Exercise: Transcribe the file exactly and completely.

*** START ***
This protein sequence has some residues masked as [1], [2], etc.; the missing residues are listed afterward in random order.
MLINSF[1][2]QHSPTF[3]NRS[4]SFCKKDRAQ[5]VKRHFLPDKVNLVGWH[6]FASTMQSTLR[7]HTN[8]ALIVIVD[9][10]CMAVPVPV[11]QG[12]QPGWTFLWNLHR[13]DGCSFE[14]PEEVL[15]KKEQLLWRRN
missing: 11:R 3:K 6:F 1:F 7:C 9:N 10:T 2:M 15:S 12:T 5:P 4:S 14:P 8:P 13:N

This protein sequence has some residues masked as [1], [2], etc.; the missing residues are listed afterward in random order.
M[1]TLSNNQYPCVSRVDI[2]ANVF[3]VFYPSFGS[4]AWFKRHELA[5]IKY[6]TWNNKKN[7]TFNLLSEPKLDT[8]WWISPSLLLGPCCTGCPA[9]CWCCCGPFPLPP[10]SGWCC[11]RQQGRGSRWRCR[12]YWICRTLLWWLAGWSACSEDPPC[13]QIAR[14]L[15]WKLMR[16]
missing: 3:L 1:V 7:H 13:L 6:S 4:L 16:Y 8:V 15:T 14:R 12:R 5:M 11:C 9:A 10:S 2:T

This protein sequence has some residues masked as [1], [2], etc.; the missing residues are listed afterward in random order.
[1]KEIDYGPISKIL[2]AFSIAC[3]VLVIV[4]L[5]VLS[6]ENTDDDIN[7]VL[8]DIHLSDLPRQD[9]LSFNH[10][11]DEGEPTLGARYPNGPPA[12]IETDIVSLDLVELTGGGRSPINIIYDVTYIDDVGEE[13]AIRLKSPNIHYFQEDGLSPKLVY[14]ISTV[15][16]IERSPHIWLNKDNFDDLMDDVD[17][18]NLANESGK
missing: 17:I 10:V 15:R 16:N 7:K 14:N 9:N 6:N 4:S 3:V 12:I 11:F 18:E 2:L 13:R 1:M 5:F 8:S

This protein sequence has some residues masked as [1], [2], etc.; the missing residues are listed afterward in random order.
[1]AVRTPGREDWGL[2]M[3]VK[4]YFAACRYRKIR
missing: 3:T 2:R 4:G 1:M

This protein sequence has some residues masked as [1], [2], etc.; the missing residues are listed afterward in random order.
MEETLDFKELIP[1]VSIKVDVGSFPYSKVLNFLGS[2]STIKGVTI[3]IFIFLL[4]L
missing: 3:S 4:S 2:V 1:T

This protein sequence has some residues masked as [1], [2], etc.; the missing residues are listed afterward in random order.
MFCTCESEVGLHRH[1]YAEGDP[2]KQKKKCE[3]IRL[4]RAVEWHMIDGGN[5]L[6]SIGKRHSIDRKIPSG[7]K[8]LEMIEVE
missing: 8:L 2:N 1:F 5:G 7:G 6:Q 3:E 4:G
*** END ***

This protein sequence has some residues masked as [1], [2], etc.; the missing residues are listed afterward in random order.
MLINSF[1][2]QHSPTF[3]NRS[4]SFCKKDRAQ[5]VKRHFLPDKVNLVGWH[6]FASTMQSTLR[7]HTN[8]ALIVIVD[9][10]CMAVPVPV[11]QG[12]QPGWTFLWNLHR[13]DGCSFE[14]PEEVL[15]KKEQLLWRRN
missing: 11:R 3:K 6:F 1:F 7:C 9:N 10:T 2:M 15:S 12:T 5:P 4:S 14:P 8:P 13:N

This protein sequence has some residues masked as [1], [2], etc.; the missing residues are listed afterward in random order.
M[1]TLSNNQYPCVSRVDI[2]ANVF[3]VFYPSFGS[4]AWFKRHELA[5]IKY[6]TWNNKKN[7]TFNLLSEPKLDT[8]WWISPSLLLGPCCTGCPA[9]CWCCCGPFPLPP[10]SGWCC[11]RQQGRGSRWRCR[12]YWICRTLLWWLAGWSACSEDPPC[13]QIAR[14]L[15]WKLMR[16]
missing: 3:L 1:V 7:H 13:L 6:S 4:L 16:Y 8:V 15:T 14:R 12:R 5:M 11:C 9:A 10:S 2:T

This protein sequence has some residues masked as [1], [2], etc.; the missing residues are listed afterward in random order.
[1]KEIDYGPISKIL[2]AFSIAC[3]VLVIV[4]L[5]VLS[6]ENTDDDIN[7]VL[8]DIHLSDLPRQD[9]LSFNH[10][11]DEGEPTLGARYPNGPPA[12]IETDIVSLDLVELTGGGRSPINIIYDVTYIDDVGEE[13]AIRLKSPNIHYFQEDGLSPKLVY[14]ISTV[15][16]IERSPHIWLNKDNFDDLMDDVD[17][18]NLANESGK
missing: 17:I 10:V 15:R 16:N 7:K 14:N 9:N 6:N 4:S 3:V 12:I 11:F 18:E 2:L 13:R 1:M 5:F 8:S

This protein sequence has some residues masked as [1], [2], etc.; the missing residues are listed afterward in random order.
[1]AVRTPGREDWGL[2]M[3]VK[4]YFAACRYRKIR
missing: 3:T 2:R 4:G 1:M

This protein sequence has some residues masked as [1], [2], etc.; the missing residues are listed afterward in random order.
MEETLDFKELIP[1]VSIKVDVGSFPYSKVLNFLGS[2]STIKGVTI[3]IFIFLL[4]L
missing: 3:S 4:S 2:V 1:T

This protein sequence has some residues masked as [1], [2], etc.; the missing residues are listed afterward in random order.
MFCTCESEVGLHRH[1]YAEGDP[2]KQKKKCE[3]IRL[4]RAVEWHMIDGGN[5]L[6]SIGKRHSIDRKIPSG[7]K[8]LEMIEVE
missing: 8:L 2:N 1:F 5:G 7:G 6:Q 3:E 4:G